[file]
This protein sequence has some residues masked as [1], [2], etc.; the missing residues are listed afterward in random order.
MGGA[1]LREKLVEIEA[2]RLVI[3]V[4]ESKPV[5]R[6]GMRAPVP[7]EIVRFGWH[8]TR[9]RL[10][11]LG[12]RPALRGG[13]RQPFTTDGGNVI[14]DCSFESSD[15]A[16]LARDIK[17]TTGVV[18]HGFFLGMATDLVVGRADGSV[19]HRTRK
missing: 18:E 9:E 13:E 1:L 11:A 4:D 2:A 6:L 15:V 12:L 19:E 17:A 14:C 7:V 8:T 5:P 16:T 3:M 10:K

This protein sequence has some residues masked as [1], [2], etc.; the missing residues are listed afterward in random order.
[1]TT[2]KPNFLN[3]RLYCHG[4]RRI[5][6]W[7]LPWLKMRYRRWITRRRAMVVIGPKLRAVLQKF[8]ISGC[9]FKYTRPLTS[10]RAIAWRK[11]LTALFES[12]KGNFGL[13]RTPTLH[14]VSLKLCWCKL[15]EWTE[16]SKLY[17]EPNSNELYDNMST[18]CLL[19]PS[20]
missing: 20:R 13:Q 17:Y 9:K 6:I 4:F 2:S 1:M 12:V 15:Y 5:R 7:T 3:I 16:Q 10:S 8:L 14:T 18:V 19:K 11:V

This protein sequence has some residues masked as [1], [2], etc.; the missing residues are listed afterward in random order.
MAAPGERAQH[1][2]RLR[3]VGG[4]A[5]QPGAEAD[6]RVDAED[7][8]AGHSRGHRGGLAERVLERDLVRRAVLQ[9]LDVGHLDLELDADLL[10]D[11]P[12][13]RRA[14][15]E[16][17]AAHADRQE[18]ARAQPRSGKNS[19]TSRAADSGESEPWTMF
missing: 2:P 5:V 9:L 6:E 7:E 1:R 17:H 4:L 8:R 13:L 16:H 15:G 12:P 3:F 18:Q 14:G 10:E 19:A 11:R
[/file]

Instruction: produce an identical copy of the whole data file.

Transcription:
This protein sequence has some residues masked as [1], [2], etc.; the missing residues are listed afterward in random order.
MGGA[1]LREKLVEIEA[2]RLVI[3]V[4]ESKPV[5]R[6]GMRAPVP[7]EIVRFGWH[8]TR[9]RL[10][11]LG[12]RPALRGG[13]RQPFTTDGGNVI[14]DCSFESSD[15]A[16]LARDIK[17]TTGVV[18]HGFFLGMATDLVVGRADGSV[19]HRTRK
missing: 18:E 9:E 13:E 1:L 11:A 4:D 2:A 6:L 15:V 12:L 19:E 17:A 14:C 7:V 8:T 5:P 16:T 3:M 10:K

This protein sequence has some residues masked as [1], [2], etc.; the missing residues are listed afterward in random order.
[1]TT[2]KPNFLN[3]RLYCHG[4]RRI[5][6]W[7]LPWLKMRYRRWITRRRAMVVIGPKLRAVLQKF[8]ISGC[9]FKYTRPLTS[10]RAIAWRK[11]LTALFES[12]KGNFGL[13]RTPTLH[14]VSLKLCWCKL[15]EWTE[16]SKLY[17]EPNSNELYDNMST[18]CLL[19]PS[20]
missing: 20:R 13:Q 17:Y 9:K 6:I 4:F 2:S 1:M 12:V 15:Y 5:R 7:T 3:I 16:Q 10:S 8:L 14:T 18:V 19:K 11:V

This protein sequence has some residues masked as [1], [2], etc.; the missing residues are listed afterward in random order.
MAAPGERAQH[1][2]RLR[3]VGG[4]A[5]QPGAEAD[6]RVDAED[7][8]AGHSRGHRGGLAERVLERDLVRRAVLQ[9]LDVGHLDLELDADLL[10]D[11]P[12][13]RRA[14][15]E[16][17]AAHADRQE[18]ARAQPRSGKNS[19]TSRAADSGESEPWTMF
missing: 2:P 5:V 9:L 6:E 7:E 1:R 17:H 4:L 8:R 13:L 16:H 15:G 12:P 3:F 18:Q 14:G 10:E 19:A 11:R